New funding for shark research in Nova Scotian waters
31. July 2013
Dalhousie University’s Ocean Tracking Network (OTN) has been awarded funding from Encana Corporation to study blue sharks off the coast of Nova Scotia, and to train students in the capture, tagging and tracking of marine animals over the next two years.
- The work will see forty juvenile blue sharks acoustically tagged to monitor their movements and habitat use. Tags emit a coded signal that is picked up and stored by acoustic receivers anchored on the ocean floor or on infrastructure. The signal—corresponding to individual animals’ species, size, tagging location, and detection time and location—is offloaded from the receivers at regular intervals and used to create comprehensive maps of movements, migrations and habitat use.
- Top-level predators are important indicators of ecosystem health. Many shark species are approaching endangered-species status due to the international shark fin trade and their frequency as commercial bycatch. Blue sharks are one of the most common species to occur in Nova Scotia waters, yet their residence and movements in here are poorly documented.
- The Encana funding of $50.8K is from the Deep Panuke Education & Training and Research & Development, and was awarded to OTN as an outcome of a recent research call for proposals. Encana is the owner and operator of the Deep Panuke natural gas project in Nova Scotia’s offshore.
- The OTN research also expands on existing acoustic telemetry coverage in the region by mounting new receivers on oceanographic and monitoring infrastructure used by the offshore oil and gas industry in the region. The new units will complement the area’s existing acoustic arrays, permitting more precise measurement of the habitats used by sharks and other species. Acoustic receiver coverage in the region includes the world’s most extensive telemetry array off of Halifax. This array, operated by OTN, spans the width of the continental shelf to a distance of 100 nautical miles offshore. Additional regional arrays are present in the Cabot Strait and in the Bay of Fundy.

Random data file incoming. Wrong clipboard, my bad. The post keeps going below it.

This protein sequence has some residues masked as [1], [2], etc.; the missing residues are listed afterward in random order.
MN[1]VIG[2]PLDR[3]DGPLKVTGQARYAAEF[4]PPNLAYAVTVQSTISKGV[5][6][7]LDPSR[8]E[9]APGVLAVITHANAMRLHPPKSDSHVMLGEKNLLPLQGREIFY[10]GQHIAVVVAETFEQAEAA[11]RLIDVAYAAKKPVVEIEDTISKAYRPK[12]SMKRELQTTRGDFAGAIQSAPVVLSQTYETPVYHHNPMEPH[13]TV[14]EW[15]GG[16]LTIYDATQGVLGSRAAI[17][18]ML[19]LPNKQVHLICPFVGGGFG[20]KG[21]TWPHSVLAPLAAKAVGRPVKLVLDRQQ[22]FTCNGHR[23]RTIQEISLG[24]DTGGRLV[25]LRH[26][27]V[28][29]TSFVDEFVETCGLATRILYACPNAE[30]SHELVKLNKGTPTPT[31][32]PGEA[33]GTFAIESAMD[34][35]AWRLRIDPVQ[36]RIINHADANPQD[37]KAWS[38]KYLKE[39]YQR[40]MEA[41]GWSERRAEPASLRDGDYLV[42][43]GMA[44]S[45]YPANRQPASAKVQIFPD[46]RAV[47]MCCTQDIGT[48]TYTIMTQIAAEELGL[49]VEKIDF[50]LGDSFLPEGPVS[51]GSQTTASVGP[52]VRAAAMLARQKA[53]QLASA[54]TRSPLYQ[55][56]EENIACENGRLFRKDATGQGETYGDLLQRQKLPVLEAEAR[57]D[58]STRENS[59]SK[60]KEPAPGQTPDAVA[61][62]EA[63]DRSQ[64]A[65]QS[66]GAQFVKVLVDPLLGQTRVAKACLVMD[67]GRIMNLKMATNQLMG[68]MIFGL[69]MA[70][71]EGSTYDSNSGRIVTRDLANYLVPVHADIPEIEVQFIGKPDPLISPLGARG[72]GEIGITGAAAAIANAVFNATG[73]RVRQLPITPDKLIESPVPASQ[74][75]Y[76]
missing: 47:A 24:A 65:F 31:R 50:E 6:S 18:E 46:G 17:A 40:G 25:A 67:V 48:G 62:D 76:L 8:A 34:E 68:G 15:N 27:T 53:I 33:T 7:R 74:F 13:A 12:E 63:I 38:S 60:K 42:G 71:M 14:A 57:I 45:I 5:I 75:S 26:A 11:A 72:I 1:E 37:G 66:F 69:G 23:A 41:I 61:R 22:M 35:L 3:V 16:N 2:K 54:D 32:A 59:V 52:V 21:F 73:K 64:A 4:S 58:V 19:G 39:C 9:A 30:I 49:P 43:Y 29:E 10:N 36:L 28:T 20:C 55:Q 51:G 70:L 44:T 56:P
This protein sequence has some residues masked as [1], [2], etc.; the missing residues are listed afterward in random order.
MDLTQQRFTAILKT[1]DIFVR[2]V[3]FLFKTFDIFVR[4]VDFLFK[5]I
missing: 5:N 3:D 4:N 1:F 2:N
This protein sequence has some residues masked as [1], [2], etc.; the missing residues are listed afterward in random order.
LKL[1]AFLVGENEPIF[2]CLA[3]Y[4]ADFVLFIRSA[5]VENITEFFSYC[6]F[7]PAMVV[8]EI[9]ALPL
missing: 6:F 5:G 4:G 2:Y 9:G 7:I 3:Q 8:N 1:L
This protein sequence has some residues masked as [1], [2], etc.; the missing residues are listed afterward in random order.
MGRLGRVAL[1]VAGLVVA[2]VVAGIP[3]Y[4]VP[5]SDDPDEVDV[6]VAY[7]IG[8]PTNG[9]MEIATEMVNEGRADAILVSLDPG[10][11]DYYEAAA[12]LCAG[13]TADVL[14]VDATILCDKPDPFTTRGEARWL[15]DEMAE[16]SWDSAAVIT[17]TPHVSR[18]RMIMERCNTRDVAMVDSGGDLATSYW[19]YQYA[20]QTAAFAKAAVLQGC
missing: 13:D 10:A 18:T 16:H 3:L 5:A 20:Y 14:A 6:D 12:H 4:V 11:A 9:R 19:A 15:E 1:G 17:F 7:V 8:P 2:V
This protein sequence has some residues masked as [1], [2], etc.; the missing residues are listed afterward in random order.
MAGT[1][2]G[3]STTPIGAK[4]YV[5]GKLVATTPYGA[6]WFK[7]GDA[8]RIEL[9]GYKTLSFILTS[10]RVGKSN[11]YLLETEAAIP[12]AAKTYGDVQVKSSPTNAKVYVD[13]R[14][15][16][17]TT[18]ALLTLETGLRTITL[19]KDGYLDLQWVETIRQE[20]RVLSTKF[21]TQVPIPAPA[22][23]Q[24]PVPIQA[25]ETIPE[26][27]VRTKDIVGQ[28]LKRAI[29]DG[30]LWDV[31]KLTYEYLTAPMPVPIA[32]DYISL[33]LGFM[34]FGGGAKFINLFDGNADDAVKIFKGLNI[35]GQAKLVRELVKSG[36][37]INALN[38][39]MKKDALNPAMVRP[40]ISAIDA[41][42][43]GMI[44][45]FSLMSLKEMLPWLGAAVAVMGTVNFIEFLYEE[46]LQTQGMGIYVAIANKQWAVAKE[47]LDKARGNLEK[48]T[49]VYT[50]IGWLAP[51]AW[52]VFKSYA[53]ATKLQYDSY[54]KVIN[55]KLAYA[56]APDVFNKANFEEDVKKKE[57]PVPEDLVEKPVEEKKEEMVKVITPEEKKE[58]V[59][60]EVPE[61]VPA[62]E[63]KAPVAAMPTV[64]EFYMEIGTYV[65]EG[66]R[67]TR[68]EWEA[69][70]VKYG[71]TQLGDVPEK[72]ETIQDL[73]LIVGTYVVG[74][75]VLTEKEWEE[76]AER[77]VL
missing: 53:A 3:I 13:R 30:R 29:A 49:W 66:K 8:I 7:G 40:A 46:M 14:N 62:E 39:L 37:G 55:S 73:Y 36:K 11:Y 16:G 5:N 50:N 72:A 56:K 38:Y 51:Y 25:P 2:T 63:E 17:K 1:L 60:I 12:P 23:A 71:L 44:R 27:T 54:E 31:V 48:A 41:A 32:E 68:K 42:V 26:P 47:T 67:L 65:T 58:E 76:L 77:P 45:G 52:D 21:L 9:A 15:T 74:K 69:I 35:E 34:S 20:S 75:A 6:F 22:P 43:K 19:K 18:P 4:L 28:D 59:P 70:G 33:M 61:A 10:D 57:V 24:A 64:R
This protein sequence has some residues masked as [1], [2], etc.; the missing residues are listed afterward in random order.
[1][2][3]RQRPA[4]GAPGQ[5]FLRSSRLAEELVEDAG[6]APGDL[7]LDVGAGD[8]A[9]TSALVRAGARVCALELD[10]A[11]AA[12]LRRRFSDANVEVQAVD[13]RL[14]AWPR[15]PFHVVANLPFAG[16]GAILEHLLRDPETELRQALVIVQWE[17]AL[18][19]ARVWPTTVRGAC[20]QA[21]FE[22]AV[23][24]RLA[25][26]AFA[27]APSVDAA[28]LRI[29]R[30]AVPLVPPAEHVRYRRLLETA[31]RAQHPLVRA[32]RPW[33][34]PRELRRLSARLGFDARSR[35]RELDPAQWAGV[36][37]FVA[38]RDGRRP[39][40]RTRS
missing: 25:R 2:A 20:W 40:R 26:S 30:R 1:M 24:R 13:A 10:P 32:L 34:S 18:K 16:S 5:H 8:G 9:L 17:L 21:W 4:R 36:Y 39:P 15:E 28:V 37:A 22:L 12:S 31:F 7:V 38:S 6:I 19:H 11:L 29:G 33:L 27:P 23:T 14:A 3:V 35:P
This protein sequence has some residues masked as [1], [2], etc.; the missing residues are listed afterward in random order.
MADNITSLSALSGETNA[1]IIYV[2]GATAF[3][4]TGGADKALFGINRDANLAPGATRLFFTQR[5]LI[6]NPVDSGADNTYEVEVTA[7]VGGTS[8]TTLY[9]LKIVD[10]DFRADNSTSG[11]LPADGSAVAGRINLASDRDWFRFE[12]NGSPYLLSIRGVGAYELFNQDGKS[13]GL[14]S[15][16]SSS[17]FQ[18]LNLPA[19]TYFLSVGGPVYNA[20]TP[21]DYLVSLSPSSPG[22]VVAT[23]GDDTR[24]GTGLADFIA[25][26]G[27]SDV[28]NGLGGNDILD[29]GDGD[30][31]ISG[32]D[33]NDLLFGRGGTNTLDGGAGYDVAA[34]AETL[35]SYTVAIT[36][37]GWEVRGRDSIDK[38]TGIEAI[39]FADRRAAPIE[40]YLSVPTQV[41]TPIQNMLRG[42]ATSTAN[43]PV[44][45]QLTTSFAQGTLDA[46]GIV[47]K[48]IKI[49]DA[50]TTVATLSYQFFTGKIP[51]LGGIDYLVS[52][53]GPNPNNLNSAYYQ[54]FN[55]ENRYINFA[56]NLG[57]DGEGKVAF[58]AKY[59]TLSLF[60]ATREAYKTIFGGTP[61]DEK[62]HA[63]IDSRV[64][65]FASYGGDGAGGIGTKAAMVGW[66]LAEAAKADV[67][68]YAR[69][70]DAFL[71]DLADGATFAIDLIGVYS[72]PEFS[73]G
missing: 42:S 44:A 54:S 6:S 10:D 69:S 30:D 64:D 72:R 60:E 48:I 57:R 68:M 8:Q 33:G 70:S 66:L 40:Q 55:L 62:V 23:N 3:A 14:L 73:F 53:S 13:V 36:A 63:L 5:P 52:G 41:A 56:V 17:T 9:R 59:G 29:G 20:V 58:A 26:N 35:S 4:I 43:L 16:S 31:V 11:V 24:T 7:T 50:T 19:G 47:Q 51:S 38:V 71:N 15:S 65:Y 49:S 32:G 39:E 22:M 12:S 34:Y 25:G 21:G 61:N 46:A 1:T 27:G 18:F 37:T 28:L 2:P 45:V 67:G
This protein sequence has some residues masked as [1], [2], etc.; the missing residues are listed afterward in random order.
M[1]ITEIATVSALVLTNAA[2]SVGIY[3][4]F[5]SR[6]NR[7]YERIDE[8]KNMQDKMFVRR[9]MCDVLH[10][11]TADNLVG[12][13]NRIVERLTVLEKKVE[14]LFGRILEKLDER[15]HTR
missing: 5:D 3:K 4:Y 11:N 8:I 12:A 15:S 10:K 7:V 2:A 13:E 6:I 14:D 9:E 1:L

- Canadian and international scientists have also been acoustically tagging other important marine species moving along the North American east coast. These include highly migratory species such as Great White sharks, Bluefin tuna, Atlantic sturgeon, and Atlantic salmon as well as groundfish like Atlantic cod.
- “Tagging juveniles could help us locate a nursery in the region and figure out if the nursing ground and behaviours are being unintentionally affected by human activity.” – Brendal Davis, biologist for the shark tagging component of the grant.
- “If we are to maintain the health of ocean ecosystems, we have got to take care of the top predators. The unique partnership of this project is enabling research that will help us understand the needs of these animals, and ensure a future for them. We are grateful to all who are assisting.” – OTN executive director Fred Whoriskey.
Source and Photo Credit: Dalhousie University – Media Centre
Related Video, uploaded by webeditors1 on 31. July 2013 :
Dalhousie shark tagging –
Catching a shark, 9 nautical miles off Sambro Island